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Triiodothyronine (T3) is the active form of thyroid hormone and is found in bound and free form in circulation with the free form being the most biologically active and available. T3 contains three atoms of iodine and can be formed from T4 (4 atoms of iodine) in several tissues in the body. This conversion relies on the trace mineral selenium but can also be influenced by liver and kidney function, nutrition status, heavy metal exposure, smoking, and alcohol intake.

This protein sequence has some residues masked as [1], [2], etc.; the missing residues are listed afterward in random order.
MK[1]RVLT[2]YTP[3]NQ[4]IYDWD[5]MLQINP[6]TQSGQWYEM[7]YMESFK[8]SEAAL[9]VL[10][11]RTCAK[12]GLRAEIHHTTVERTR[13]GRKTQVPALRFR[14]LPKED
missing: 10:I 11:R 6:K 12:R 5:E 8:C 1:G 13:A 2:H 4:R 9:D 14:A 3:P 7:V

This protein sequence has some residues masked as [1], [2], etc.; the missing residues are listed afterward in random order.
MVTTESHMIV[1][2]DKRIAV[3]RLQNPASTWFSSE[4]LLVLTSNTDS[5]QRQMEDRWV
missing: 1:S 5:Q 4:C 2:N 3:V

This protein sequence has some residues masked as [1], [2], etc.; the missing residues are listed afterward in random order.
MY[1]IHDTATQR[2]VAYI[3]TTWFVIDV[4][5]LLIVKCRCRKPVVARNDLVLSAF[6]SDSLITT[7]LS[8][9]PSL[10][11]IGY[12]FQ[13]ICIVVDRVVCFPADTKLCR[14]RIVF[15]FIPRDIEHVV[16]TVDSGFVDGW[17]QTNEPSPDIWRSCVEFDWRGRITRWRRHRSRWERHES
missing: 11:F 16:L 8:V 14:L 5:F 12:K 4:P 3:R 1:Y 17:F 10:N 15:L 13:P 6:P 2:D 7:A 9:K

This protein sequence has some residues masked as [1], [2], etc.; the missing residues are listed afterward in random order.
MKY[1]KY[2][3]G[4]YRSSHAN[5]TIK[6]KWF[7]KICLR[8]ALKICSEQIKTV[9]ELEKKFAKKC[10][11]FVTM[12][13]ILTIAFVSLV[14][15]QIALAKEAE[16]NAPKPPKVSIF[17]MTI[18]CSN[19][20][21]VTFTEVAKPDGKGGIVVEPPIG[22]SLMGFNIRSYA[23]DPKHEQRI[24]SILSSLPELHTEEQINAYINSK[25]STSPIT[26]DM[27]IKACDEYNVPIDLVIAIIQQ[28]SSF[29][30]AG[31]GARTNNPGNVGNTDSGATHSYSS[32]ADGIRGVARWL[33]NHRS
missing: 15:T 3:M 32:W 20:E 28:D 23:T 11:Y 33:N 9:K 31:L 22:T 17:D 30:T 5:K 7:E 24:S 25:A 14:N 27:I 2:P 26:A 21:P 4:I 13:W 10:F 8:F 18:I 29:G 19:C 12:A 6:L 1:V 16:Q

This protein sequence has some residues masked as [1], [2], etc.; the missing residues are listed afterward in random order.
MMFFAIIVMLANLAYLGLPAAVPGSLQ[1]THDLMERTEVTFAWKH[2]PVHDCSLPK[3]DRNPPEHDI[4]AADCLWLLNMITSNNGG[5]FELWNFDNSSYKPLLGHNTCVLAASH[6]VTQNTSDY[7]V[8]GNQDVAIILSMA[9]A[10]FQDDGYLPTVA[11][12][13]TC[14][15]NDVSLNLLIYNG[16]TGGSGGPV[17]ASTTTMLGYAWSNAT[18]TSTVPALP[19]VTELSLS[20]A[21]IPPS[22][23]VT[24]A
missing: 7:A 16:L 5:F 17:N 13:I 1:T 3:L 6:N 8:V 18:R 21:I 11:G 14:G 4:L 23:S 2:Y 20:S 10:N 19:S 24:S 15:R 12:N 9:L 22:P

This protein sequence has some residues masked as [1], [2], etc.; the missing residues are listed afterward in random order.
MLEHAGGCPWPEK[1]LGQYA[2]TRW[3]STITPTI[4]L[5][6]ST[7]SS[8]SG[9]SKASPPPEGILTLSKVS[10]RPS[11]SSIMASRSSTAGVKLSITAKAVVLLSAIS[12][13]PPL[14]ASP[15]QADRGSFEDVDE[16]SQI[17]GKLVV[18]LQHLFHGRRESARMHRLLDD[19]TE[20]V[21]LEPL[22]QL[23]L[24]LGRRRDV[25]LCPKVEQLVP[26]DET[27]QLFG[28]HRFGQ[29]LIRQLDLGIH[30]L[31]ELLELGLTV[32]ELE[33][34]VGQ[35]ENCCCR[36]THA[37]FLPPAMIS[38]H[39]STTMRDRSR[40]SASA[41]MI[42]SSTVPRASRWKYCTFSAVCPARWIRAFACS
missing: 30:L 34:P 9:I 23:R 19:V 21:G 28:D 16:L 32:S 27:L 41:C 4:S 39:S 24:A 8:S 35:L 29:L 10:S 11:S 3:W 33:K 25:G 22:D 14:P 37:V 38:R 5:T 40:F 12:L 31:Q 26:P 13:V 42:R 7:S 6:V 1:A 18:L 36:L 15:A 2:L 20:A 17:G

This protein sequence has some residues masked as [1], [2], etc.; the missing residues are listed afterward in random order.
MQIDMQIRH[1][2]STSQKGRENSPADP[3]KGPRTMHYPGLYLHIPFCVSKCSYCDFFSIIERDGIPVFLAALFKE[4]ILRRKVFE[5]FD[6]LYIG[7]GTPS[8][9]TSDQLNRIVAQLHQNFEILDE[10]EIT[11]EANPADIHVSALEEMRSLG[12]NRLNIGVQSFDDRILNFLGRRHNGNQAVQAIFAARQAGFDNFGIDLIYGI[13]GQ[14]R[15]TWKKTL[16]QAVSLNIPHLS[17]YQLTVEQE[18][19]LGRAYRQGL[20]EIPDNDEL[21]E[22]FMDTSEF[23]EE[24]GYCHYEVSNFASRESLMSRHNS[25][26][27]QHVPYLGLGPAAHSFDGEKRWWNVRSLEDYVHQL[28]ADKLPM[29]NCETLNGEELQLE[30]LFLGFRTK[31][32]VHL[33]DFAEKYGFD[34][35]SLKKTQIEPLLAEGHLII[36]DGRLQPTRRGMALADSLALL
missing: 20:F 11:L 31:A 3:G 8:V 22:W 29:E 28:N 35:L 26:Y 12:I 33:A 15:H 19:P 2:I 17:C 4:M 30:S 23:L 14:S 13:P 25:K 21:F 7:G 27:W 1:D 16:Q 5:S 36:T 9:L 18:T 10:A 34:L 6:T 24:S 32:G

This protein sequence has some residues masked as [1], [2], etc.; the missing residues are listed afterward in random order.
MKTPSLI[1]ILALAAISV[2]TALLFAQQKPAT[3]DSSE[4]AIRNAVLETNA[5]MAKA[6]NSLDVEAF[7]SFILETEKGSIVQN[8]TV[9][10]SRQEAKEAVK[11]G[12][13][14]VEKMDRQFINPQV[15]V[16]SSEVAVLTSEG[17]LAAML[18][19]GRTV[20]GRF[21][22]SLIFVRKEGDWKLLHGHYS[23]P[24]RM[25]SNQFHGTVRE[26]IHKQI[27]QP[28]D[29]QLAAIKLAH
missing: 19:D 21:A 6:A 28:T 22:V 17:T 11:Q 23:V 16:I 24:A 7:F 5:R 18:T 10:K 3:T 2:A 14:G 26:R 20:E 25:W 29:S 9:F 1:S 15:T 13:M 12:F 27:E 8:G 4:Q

A low total T3 can be associated with hypothyroidism, euthyroid sick syndrome, iodine insufficiency, malnutrition, protein depletion, liver disease, dysfunction of the pituitary or hypothalamus, acute stroke, and the use of certain medications including anabolic steroids and high-dose salicylates.
Elevated total T3 is seen with hyperthyroidism, acute thyroid inflammation, hepatitis, pregnancy, and the use of certain medications including estrogen, oral contraceptives, and methadone.
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